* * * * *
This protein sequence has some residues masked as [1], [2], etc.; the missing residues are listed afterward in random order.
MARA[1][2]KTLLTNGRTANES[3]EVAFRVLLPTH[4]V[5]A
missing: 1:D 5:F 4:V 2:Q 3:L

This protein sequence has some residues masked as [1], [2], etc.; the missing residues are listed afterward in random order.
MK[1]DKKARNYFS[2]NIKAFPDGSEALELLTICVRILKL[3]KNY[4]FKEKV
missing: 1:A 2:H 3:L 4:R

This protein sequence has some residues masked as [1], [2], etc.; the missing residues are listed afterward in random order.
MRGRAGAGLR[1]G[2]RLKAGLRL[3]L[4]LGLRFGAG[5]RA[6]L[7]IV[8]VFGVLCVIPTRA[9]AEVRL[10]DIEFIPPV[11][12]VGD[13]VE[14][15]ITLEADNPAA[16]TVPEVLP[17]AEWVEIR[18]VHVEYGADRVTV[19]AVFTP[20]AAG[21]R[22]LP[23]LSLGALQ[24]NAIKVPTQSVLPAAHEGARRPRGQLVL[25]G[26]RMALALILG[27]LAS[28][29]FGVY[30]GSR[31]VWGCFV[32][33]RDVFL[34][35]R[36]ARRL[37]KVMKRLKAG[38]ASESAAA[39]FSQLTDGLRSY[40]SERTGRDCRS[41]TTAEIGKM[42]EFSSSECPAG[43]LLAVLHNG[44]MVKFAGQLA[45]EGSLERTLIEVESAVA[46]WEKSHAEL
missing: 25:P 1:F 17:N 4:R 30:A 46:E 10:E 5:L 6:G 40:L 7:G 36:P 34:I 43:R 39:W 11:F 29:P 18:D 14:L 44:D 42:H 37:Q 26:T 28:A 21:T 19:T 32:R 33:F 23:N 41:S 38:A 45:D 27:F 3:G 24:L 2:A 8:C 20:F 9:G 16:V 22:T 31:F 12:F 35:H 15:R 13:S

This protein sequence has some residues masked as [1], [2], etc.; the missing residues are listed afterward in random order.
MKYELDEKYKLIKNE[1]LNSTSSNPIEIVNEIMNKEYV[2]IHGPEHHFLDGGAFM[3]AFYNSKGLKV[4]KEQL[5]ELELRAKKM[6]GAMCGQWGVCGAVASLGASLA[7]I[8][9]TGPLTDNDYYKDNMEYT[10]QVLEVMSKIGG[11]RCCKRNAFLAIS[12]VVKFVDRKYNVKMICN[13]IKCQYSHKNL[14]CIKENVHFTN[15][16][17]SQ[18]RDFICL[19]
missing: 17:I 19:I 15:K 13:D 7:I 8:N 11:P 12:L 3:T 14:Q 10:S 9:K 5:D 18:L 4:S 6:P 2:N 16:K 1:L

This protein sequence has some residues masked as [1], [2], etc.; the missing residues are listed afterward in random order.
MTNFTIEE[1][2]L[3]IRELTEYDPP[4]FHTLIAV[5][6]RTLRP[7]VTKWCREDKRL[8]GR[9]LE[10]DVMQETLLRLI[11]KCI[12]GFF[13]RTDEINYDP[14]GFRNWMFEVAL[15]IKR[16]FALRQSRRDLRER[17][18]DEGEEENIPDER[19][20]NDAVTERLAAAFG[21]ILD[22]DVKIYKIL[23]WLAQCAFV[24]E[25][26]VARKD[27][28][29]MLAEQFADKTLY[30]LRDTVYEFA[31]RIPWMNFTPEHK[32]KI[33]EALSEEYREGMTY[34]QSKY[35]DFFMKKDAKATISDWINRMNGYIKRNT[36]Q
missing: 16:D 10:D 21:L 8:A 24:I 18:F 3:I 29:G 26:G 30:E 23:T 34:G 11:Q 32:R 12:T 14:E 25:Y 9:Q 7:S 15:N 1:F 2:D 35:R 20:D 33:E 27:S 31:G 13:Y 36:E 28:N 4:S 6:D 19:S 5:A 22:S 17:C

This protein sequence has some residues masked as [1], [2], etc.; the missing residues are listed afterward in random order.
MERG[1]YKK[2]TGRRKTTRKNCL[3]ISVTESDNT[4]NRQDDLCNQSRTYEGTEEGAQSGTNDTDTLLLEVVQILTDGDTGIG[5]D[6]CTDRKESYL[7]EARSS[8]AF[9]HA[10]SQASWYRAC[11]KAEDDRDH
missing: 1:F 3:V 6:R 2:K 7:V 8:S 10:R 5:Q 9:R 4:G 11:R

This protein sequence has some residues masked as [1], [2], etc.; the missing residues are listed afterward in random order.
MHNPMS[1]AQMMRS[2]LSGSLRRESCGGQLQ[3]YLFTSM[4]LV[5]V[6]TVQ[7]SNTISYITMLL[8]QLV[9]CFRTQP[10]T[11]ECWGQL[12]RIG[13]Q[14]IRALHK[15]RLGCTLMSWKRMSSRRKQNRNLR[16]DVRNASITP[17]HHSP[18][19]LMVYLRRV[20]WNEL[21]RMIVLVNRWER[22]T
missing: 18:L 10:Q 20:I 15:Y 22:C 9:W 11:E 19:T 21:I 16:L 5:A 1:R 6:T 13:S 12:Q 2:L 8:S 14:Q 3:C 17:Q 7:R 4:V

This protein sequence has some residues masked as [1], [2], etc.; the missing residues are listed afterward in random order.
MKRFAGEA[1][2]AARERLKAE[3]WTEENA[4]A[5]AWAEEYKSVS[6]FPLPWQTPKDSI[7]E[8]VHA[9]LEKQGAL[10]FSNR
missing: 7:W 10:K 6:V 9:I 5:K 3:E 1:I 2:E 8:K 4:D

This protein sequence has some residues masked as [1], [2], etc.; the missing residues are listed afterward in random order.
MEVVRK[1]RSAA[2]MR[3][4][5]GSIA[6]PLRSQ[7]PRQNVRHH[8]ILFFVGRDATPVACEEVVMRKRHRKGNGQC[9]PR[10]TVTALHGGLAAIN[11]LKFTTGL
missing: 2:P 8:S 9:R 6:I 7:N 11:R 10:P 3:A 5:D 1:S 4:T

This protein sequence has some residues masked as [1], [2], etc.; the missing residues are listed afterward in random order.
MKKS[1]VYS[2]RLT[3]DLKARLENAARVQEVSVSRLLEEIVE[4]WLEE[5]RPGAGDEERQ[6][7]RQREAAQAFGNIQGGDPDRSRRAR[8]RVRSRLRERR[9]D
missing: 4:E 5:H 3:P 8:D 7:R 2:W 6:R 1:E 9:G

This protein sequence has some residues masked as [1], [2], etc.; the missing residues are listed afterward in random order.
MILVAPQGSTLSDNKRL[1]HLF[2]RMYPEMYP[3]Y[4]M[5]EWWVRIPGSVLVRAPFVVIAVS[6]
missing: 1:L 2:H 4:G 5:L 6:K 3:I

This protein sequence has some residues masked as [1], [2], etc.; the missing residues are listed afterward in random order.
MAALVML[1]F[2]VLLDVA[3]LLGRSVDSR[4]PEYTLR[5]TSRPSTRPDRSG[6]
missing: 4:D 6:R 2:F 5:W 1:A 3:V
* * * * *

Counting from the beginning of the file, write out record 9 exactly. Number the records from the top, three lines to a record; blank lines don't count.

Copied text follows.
This protein sequence has some residues masked as [1], [2], etc.; the missing residues are listed afterward in random order.
MEVVRK[1]RSAA[2]MR[3][4][5]GSIA[6]PLRSQ[7]PRQNVRHH[8]ILFFVGRDATPVACEEVVMRKRHRKGNGQC[9]PR[10]TVTALHGGLAAIN[11]LKFTTGL
missing: 2:P 8:S 9:R 6:I 7:N 11:R 10:P 3:A 5:D 1:S 4:T